Five Important Reasons Children Need To Play Outside
Getting children to play outside isn’t just fun - there’s a whole host of benefits that will make them healthier and happier. We might reminisce about long, hot summers playing with friends and exploring nature but research shows today’s children are far more likely to stay inside.
The lure of digital technology is causing fewer youngsters to embrace the great outdoors than ever before. A recent government report found more than one in nine children had not set foot in a park, forest, beach, or any other natural environment for at least a year. But playing outdoors is good for physical and mental wellbeing - and today’s youngsters desperately need to be doing more of it.
Five Reasons To Get Outside
We’re not advocating spending too much time in the sun - that’s dangerous. But we need sun exposure to make vitamin D, which can help everything from bone development to our immune system. Getting plenty of sunlight also affects our mood and sleep. Just remember to wear sunscreen!
Studies show the unstructured style of play outside means children think more freely, design their own activities, and approach the world in inventive ways. Outdoor play can help children to learn to push their boundaries safely and become more confident.
Taking risks is part of growing up - the odd scabby knee never hurt anyone! It also teaches them to explore new games and become confident in learning to try new things without being guided by adults.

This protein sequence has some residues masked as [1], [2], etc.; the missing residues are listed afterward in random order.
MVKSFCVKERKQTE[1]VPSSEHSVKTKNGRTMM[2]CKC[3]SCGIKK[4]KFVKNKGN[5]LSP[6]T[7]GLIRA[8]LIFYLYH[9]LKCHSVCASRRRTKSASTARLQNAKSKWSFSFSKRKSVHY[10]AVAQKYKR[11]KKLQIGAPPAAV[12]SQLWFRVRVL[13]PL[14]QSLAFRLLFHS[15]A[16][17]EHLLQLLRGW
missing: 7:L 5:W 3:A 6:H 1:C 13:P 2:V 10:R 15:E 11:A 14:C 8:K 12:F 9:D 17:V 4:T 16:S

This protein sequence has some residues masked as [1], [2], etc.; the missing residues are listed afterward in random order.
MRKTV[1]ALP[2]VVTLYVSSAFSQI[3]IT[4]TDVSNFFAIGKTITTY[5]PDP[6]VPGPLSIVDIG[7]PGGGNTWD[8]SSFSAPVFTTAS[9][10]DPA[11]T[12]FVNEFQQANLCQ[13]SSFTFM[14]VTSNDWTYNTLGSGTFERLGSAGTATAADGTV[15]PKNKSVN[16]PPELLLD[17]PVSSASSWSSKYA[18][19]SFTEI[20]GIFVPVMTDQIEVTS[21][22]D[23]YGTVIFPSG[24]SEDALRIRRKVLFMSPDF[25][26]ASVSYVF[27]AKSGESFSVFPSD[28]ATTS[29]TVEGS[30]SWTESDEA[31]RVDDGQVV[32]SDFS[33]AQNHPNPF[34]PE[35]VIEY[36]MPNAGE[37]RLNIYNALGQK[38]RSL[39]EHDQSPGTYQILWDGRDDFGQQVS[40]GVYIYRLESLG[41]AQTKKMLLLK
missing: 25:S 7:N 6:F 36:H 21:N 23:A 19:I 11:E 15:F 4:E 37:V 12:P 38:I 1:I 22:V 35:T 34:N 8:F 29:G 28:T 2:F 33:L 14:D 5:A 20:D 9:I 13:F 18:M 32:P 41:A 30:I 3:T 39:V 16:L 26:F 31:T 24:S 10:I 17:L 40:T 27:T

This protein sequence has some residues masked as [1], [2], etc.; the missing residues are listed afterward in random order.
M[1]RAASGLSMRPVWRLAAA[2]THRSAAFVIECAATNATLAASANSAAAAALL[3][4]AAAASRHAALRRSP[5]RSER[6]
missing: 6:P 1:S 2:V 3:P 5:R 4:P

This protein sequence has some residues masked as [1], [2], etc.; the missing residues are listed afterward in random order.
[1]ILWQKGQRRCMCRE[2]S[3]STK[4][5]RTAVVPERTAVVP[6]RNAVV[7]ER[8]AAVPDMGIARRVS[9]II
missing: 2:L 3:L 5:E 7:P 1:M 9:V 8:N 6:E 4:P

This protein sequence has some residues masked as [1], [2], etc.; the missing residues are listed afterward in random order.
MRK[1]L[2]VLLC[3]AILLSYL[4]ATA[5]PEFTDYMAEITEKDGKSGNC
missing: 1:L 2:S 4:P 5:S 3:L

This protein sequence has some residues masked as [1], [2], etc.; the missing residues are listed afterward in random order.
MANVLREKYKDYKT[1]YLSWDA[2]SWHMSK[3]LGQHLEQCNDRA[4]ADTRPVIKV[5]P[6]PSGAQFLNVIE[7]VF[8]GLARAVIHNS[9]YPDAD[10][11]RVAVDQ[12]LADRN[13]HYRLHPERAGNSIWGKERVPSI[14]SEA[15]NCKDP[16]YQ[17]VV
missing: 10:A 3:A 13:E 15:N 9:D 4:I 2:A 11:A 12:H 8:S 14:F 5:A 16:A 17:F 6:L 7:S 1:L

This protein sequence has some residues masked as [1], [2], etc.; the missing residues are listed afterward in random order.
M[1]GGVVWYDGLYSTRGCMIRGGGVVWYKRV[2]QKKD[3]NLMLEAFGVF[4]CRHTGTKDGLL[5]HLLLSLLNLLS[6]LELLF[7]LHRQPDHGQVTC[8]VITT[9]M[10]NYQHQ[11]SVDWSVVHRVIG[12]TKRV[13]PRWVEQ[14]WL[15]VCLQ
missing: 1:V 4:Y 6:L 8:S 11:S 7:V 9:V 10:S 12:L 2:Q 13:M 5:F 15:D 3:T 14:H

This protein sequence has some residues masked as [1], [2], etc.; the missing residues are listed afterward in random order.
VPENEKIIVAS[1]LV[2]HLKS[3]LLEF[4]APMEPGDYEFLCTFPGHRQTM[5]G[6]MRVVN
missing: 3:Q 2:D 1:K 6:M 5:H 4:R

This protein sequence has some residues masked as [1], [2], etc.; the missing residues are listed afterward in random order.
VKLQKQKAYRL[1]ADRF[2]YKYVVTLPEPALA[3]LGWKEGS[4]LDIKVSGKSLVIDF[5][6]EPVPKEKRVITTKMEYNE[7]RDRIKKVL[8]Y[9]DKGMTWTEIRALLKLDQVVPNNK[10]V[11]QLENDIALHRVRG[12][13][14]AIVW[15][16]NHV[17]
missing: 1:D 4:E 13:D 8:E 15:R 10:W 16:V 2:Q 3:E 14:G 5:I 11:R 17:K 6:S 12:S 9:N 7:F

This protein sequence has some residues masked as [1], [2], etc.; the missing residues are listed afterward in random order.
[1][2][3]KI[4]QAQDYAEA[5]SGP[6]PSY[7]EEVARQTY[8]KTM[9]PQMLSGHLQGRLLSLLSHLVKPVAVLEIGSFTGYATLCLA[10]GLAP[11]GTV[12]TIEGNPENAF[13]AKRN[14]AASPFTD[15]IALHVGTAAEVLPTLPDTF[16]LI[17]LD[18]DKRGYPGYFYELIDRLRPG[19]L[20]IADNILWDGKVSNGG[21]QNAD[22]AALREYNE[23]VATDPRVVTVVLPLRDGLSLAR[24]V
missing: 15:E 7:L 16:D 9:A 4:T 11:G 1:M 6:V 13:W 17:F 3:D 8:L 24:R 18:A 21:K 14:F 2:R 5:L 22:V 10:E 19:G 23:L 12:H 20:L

Research shows that children use five times as many words when they play outdoors compared to indoors and that there’s a direct correlation between obesity and lack of time spent outside.
Being outside generally means being on the move - the total opposite of being on the sofa in front of a screen. Children don’t need to sign up for sports clubs or riding an expensive bike though - even a walk in the part will energise them. Some studies have shown this in turn will make them more focused mentally. All that running around has obvious physical benefits too.
4. Social Skills
Being cooped up on your own playing video games means exactly that - you’re cooped up on your own. If you’re out and about, you learn skills that will bode well for children later in life.
You can’t all play on the swings at once - so you learn how to share and take turns. These interactions also help improve communication, cooperation, and organisational skills.
Fresh air and free play are thought to reduce stress levels - especially in natural environments free from the constant distractions of towns and cities. American researchers have found that children in green spaces have a natural outlet for stress.